by SC Reporter Wendy McMullen
Sanibel’s edict that sod should be placed in the rights of way on the edges of roads was challenged at Tuesday’s council meeting by Natural Resources Director Holly Milbrandt who presented some more eco-friendly alternatives.
Sod, usually grown grass that you roll out and plant, was the ground cover recommended by public works engineer Oisin Dolley and currently required by the city because it is quick and easy to put down, meets traffic safety considerations and, once established, is easy to maintain in normal conditions.
Millbrandt, however, suggested more colorful native plants that could be easily maintained and did not need water or fertilization; among them Sunshine Mimosa, Matchweed, Golden Creeper and Perennial Peanut. Promoting the use of native plants, she said, was a more natural infrastructure practice.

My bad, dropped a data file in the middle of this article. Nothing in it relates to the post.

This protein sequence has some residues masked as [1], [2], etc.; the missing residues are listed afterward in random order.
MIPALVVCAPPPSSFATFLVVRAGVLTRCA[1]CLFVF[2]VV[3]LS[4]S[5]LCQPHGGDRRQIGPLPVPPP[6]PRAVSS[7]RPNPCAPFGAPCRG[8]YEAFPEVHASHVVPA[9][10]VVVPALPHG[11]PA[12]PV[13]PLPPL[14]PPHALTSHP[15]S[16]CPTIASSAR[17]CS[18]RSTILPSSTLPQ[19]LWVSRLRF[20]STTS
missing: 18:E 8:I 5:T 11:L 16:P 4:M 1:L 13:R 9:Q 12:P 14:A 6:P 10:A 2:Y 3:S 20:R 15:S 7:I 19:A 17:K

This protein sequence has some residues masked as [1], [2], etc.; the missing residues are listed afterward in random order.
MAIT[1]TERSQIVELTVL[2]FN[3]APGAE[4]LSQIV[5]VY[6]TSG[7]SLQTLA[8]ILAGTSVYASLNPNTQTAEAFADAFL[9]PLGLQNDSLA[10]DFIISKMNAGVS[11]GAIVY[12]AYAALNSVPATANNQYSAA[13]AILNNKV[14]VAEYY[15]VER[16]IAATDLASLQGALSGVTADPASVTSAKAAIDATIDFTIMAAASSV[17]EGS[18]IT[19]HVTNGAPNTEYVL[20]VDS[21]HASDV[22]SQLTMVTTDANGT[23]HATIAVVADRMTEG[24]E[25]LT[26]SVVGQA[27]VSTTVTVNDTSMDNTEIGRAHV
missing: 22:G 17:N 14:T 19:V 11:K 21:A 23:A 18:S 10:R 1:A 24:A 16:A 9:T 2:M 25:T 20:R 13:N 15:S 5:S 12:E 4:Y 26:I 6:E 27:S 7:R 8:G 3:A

The public rights of way are easements which may extend 15 to 20 feet off the of the side of the road and allow access for utilities and, strictly speaking, require a permit for trees or bushes which may restrict or block the view of traffic.
The rights of way exist on all public roads whether they are arterial or local and they are typically 15 to 25 feet from the center of the road on both sides of the street. Maintenance is the responsibility of the homeowners’ associations or the private property owner, except in particular circumstances or on the medians between the bike path and the road.
City staff are looking into the various alternatives to sod.